doing well in the water. At least three people can thank him for saving their lives.
Without him they would have surely drowned. This was not from his account of the incident
because he never once told me he had saved or helped anyone in danger. I found it out from
people who were there, or the ones who were saved, and volunteered the information. Two
names I remember, Wayne Samuels, and a Mrs. Maycock, both at various times stopped at our
home to thank him again for saving them from drowning.
We lived on a farm where we grew watermelons, tomatoes
and cantaloupes. Watermelons, cantaloupes and tomatoes were produced in abundance.
For about six weeks in August and September, during the harvest, we worked really hard.
Our attendance at church suffered during those periods. The crops were sold from the front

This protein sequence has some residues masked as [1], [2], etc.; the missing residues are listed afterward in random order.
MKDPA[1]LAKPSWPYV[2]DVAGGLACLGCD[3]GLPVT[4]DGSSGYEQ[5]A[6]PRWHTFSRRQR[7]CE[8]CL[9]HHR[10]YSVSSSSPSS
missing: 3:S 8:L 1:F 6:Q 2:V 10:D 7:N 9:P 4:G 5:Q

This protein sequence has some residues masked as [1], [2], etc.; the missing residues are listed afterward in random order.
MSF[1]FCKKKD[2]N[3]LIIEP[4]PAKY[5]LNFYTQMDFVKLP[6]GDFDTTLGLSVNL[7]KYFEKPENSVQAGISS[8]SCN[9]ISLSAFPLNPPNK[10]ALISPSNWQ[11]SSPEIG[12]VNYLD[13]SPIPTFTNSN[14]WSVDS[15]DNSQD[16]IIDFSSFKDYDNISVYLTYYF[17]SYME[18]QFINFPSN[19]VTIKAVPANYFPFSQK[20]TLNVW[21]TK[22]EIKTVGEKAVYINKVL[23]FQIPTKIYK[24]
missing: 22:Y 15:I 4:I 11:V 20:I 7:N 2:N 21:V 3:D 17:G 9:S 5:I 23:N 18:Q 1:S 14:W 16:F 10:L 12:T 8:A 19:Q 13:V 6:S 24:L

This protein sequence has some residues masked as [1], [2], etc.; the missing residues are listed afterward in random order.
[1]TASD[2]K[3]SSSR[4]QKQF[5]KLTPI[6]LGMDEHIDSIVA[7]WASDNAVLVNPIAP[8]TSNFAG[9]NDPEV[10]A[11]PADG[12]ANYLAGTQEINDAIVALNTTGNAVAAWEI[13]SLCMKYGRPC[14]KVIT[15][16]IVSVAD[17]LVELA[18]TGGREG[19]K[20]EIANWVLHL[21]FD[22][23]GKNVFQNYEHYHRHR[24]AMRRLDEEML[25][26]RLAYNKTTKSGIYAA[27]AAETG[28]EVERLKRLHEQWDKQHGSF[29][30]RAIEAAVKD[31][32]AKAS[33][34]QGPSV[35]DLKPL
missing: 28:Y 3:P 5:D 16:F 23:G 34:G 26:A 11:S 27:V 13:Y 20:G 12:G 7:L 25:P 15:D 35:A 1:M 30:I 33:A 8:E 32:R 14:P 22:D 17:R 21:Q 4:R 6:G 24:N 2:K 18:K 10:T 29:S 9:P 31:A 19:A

lawn. At various times father would prepare some structure or bench to display the produce
Sunday was the day most people came to buy produce. For this reason
most of the produce was gathered on Saturday and Sunday. Father wanted it to be fresh and
of the best quality. Early Sunday morning Father would be in the field to pick watermelon
and cantaloupe. The tomatoes were picked and sorted on Saturday. As he picked the
watermelons he would make small piles close by where the melons lay, and we kids would
gather them up and haul them in a one horse rig to the display area. A one horse rig was a
sort of buggy that could haul about a ton. As father picked, he would select watermelon
and cantaloupe for seed. These were the ones the family ate and the seed was saved and